Just like humans and some of the other species on planet earth, even Gorillas follow a hierarchical system among themselves, especially in the case of large groups. The social structure of these animals is pretty interesting and by observing them in their natural environment, one can sense the hierarchy quite easily. There is one male dominant in each group and can easily be called as the ‘leader’.
There is a lot of affection and interaction among a group of gorillas and the young ones learn after seeing the older ones. To researchers, gorillas actually seem comical but ofcourse, when they are angry, they can be a scary sight to watch. Let’s know more about the social hierarchy structure of the Gorillas:
In every big group of Gorillas, there is one dominant male. Gorillas usually move either in pairs or in groups of upto 20 members. The adult gorillas are known as Silverbacks. As the gorillas grow from babies to adults, one of the group members tends to be the strongest, most confident and most powerful. He is thus crowned as the leader of the group and is the one who takes most decisions such as where to move, how to hunt and other similar matters. Usually, the dominant male gets the most to eat and eats first. The rest of the gorillas just rely on him.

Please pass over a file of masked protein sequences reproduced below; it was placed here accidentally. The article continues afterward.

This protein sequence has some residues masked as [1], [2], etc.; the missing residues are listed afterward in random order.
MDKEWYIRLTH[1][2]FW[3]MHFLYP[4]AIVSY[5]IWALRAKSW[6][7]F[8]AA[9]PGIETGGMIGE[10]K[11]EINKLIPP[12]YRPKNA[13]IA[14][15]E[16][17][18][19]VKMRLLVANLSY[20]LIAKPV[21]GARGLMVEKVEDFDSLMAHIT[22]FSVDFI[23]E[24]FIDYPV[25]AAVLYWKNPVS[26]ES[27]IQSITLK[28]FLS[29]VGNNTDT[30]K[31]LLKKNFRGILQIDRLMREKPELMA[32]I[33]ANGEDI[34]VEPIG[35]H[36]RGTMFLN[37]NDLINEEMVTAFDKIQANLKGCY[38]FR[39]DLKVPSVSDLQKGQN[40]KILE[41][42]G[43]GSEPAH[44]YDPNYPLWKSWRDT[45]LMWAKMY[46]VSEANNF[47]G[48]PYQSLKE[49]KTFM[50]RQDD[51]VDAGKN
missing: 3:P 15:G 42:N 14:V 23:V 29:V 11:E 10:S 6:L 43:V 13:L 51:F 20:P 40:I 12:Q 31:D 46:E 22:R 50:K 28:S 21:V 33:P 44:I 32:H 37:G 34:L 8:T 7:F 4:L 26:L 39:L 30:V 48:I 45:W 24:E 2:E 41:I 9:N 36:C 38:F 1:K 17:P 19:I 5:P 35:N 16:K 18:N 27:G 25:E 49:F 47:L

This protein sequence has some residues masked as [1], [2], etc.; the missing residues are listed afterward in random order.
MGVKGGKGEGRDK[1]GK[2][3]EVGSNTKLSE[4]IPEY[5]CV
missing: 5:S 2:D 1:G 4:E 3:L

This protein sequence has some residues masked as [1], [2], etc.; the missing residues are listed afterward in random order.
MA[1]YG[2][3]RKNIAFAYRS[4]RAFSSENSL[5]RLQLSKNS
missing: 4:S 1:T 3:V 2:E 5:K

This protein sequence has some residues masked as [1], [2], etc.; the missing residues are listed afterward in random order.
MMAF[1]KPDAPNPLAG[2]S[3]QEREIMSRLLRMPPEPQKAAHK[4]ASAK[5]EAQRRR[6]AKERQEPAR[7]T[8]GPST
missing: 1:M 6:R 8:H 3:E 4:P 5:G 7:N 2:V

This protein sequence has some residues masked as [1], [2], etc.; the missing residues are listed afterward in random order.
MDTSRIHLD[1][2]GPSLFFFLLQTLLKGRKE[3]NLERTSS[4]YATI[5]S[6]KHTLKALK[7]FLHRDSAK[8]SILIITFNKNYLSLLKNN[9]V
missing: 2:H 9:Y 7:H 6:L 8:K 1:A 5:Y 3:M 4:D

The Dominant Female
The next in line comes the dominant female who is usually the partner of the dominant male. The dominant female also has a lot of power in the group and is the strong counterpart of the dominant silverback. When one of the partners dies, there is a lot of mourning for several days and the rest of the gorillas stay by the body for many days. If the male dies, the female may find a partner and the same is true if the female dies.
Besides the dominant male and dominant female, there are the other group members who rely on the leaders. They simply follow the dominant male and the female and are the last ones to eat the food. They protect and defend the dominant male and the dominant female and are responsible for grooming the baby gorillas. All the gorillas are well bonded with one another and have an emotional attachment with each other. There are some gorillas who might break away from the group and move to other groups.